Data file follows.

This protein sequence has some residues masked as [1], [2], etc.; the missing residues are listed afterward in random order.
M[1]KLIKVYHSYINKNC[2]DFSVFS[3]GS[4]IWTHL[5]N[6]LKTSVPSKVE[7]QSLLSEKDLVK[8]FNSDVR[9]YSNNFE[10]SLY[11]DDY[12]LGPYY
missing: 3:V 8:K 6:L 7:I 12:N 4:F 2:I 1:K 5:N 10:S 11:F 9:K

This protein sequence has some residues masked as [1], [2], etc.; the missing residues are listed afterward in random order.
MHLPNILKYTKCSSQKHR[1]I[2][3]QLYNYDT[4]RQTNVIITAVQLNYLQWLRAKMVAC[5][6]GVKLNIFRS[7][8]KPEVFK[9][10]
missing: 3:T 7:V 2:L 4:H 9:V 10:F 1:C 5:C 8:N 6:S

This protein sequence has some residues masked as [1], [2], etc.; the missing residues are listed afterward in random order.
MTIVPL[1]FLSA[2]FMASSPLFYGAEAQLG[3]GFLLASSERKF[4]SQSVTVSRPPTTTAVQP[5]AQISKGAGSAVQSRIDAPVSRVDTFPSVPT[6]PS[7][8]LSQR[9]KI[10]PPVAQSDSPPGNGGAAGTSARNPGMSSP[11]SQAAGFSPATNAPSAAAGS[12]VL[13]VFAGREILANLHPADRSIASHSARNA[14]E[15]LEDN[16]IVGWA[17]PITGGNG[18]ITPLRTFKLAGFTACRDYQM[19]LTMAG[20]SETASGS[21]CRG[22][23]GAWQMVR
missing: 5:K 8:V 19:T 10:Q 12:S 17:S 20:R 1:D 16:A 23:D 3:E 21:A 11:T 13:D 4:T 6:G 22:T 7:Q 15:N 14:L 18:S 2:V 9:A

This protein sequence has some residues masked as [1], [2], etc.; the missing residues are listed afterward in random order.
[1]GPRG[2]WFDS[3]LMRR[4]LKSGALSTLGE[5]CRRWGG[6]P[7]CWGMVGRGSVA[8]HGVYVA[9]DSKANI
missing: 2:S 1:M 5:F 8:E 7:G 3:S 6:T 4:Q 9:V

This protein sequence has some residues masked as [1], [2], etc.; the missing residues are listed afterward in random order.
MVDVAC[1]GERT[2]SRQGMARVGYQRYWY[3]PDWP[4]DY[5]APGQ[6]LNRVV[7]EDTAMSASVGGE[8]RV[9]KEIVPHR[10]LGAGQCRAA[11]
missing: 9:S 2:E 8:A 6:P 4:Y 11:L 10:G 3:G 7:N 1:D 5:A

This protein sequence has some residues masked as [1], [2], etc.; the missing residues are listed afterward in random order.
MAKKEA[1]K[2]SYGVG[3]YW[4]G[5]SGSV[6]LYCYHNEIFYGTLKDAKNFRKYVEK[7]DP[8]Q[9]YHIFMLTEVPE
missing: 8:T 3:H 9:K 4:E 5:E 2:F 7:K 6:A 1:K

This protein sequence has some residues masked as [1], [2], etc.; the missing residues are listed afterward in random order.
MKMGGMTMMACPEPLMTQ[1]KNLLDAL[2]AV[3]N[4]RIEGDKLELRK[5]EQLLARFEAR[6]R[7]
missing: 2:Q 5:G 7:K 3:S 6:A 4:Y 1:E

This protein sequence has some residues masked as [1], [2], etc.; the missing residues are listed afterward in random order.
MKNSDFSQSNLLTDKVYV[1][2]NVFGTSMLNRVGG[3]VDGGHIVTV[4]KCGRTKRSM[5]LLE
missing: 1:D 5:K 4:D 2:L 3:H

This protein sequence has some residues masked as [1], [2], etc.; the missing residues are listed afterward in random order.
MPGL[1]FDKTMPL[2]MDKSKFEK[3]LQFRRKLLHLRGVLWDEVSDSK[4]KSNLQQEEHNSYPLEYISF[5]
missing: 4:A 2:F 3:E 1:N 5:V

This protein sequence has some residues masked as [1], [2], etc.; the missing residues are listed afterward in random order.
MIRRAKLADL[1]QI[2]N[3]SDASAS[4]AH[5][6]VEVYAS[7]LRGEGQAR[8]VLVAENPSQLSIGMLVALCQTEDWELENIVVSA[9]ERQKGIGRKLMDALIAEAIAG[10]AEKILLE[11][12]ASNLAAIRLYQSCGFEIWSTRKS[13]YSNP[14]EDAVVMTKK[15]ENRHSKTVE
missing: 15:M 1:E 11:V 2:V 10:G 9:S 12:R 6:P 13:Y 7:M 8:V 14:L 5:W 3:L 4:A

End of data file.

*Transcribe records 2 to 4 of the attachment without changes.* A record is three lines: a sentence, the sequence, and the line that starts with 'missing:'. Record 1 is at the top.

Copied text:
This protein sequence has some residues masked as [1], [2], etc.; the missing residues are listed afterward in random order.
MHLPNILKYTKCSSQKHR[1]I[2][3]QLYNYDT[4]RQTNVIITAVQLNYLQWLRAKMVAC[5][6]GVKLNIFRS[7][8]KPEVFK[9][10]
missing: 3:T 7:V 2:L 4:H 9:V 10:F 1:C 5:C 8:N 6:S

This protein sequence has some residues masked as [1], [2], etc.; the missing residues are listed afterward in random order.
MTIVPL[1]FLSA[2]FMASSPLFYGAEAQLG[3]GFLLASSERKF[4]SQSVTVSRPPTTTAVQP[5]AQISKGAGSAVQSRIDAPVSRVDTFPSVPT[6]PS[7][8]LSQR[9]KI[10]PPVAQSDSPPGNGGAAGTSARNPGMSSP[11]SQAAGFSPATNAPSAAAGS[12]VL[13]VFAGREILANLHPADRSIASHSARNA[14]E[15]LEDN[16]IVGWA[17]PITGGNG[18]ITPLRTFKLAGFTACRDYQM[19]LTMAG[20]SETASGS[21]CRG[22][23]GAWQMVR
missing: 5:K 8:V 19:T 10:Q 12:S 17:S 20:R 1:D 16:A 23:D 3:E 21:A 11:T 13:D 4:T 6:G 22:T 7:Q 15:N 14:L 18:S 2:V 9:A

This protein sequence has some residues masked as [1], [2], etc.; the missing residues are listed afterward in random order.
[1]GPRG[2]WFDS[3]LMRR[4]LKSGALSTLGE[5]CRRWGG[6]P[7]CWGMVGRGSVA[8]HGVYVA[9]DSKANI
missing: 2:S 1:M 5:F 8:E 7:G 3:S 6:T 4:Q 9:V